‘Across the Plains,’ part II

Fanny Stevenson

Wednesday, Aug. 21, 1879–“We reached Chicago in the evening. I was turned out of the cars, bundled into an omnibus, and driven off through the streets to the station of another railroad.” Changing trains was almost a daily routine for Robert Louis Stevenson and hundreds of his fellow passengers as they went their way from coast to coast, on the cheap, no frills.

“For many years America was to me a sort of promised land,” wrote Stevenson in his travel book, The Amateur Emigrant. The 28-year-old Scottish author was brand new to the U.S.A. He was on his way to California to see his American girlfriend who he missed terribly. Many years later, when this girlfriend, Mrs. Fanny Vandegrift Osbourne, had become the widow of Robert Louis Stevenson, she would say about him, “Naturally his first visit to America, a land without class distinctions, was to him an event of extraordinary interest…He came to America with exaggerated views of the meaning of democracy. In the beginning, he encountered many rude shocks, but he soon readjusted his point of view, though he never ceased regretting that this great country should have been lost to England.” Of King George III, RLS said more than once, “Had it not been for that idiot, we should now be one nation.”

As a boy growing up in Edinburgh, Scotland, Louis, like boys throughout the British Empire, found delight in wild stories set on the American frontier. Of Ohio, he said, “This had early been a favourite home of my imagination; I have played at being in Ohio by the week, and enjoyed some capital sport there with a dummy gun. My preference was founded on a work which appeared in Cassell’s Family Paper, and was read aloud to me by my nurse.” Oddly, a main source of these American West stories came from France. Stories like Loyal Heart, The Trappers of Arkansas, The Pirates of the Prairies, and The Gold Seekers, were penned by Gustave Aimard, pseudonym of Oliver Gloux, a French traveler and author of adventure novels.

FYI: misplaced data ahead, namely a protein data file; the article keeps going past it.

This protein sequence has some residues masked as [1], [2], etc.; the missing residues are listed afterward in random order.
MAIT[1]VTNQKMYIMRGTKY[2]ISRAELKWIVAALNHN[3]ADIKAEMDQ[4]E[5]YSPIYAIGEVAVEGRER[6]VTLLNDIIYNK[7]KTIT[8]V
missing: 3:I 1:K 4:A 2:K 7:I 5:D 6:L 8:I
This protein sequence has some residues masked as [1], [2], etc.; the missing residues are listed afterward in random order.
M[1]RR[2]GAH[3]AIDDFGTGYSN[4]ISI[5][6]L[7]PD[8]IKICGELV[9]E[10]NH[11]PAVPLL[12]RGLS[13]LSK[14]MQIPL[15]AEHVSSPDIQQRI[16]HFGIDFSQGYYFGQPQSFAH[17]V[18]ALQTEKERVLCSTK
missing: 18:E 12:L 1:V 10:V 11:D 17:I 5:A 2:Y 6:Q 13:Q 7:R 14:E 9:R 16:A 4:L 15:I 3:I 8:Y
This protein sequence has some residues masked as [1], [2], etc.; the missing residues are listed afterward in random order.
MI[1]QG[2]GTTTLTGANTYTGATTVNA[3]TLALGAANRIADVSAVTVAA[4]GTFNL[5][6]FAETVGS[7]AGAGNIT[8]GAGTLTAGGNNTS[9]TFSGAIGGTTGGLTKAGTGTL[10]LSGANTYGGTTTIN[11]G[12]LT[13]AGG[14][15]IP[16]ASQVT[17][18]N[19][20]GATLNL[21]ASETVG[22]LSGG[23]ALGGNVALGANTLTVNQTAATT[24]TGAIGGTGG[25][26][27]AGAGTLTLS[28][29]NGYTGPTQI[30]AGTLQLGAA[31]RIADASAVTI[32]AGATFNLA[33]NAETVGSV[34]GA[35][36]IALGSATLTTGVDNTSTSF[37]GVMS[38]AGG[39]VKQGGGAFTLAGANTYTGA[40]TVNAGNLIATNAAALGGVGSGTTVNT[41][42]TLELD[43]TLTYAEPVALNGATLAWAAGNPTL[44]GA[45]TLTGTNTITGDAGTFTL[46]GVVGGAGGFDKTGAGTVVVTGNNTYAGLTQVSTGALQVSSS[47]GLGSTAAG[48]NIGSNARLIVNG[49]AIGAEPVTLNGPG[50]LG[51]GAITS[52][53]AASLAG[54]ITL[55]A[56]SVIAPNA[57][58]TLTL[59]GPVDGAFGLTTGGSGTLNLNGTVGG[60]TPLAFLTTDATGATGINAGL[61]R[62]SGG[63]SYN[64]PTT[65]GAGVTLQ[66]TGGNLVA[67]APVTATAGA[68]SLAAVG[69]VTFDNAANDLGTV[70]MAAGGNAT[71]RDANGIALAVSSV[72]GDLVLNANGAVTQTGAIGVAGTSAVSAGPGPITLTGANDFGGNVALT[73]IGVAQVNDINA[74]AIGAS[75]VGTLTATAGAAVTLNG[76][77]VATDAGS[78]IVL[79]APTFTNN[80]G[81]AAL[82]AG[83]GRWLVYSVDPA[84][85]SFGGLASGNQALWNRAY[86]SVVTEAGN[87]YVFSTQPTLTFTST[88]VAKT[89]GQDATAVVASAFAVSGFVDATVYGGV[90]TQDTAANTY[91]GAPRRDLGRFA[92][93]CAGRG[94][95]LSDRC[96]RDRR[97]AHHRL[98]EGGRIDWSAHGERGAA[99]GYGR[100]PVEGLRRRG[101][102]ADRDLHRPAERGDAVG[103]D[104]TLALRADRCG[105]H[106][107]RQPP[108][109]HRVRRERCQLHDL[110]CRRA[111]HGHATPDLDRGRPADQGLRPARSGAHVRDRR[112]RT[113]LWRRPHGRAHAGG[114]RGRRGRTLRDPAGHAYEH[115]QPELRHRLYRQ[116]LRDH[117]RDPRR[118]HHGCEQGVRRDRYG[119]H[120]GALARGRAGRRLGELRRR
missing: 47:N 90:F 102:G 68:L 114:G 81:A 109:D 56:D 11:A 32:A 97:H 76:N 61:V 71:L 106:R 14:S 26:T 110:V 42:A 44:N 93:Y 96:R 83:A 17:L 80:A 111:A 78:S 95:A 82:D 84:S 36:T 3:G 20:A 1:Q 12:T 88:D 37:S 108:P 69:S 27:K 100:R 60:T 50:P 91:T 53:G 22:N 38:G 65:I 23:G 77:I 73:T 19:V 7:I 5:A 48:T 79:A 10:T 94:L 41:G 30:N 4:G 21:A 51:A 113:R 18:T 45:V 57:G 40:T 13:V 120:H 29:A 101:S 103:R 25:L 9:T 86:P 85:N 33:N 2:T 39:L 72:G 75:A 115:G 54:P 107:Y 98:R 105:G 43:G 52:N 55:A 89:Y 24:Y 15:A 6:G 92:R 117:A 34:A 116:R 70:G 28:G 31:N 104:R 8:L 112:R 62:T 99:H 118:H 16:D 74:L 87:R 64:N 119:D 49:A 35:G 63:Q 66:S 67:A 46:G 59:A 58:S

There was one thoroughly American phenomenon which had long held Stevenson’s attention. He was a huge fan of Walt Whitman. In Leaves of Grass, our amateur emigrant found embodied “all that bustle, courage, action, and kaleidoscopic change” that he was getting to see first hand as he travelled west in this brand-new social experiment, now under threat, called American democracy. Louis liked Whitman so much that he felt the need for an essay. He would call it Walt Whitman.

Thursday, Aug. 22–“I suppose there must be a cycle in the fatigue of travelling, for when I awoke next morning I was entirely renewed in spirits, and ate a hearty breakfast of porridge, with sweet milk and coffee and hot cakes, at Burlington upon the Mississippi. Another long day’s ride followed.” Three days of life on the rails had brought RLS into Mark Twain territory, where the real American West was supposed to begin. That long day’s ride through Iowa gave Louis a hint of things to come:

“At a place called Creston, a drunken man got in … For one stage he eluded the notice of the officials; but just as we were beginning to move out of the next station, by came the conductor. There was a word or two of talk; and then the official had the man by the shoulders, twitched him from his seat, marched him through the car, and sent him flying onto the tracks. It was done in three motions, as exact as a piece of drill. The train was still moving slowly, although beginning to mend her pace, and the drunkard got his feet without a fall. He carried a red bundle, though not so red as his cheeks; and he shook this menacingly in the air with one hand, while the other stole behind him to the region of the kidneys. It was the first indication that I had come among revolvers and I observed it with some emotion. The conductor stood on the steps with one hand on his hip, looking back at him; and perhaps this attitude imposed upon the creature, for he turned without further ado, and went off staggering along the tracks, followed by a peal of laughter from the cars. They were speaking English all about me, but I knew I was in a foreign land.”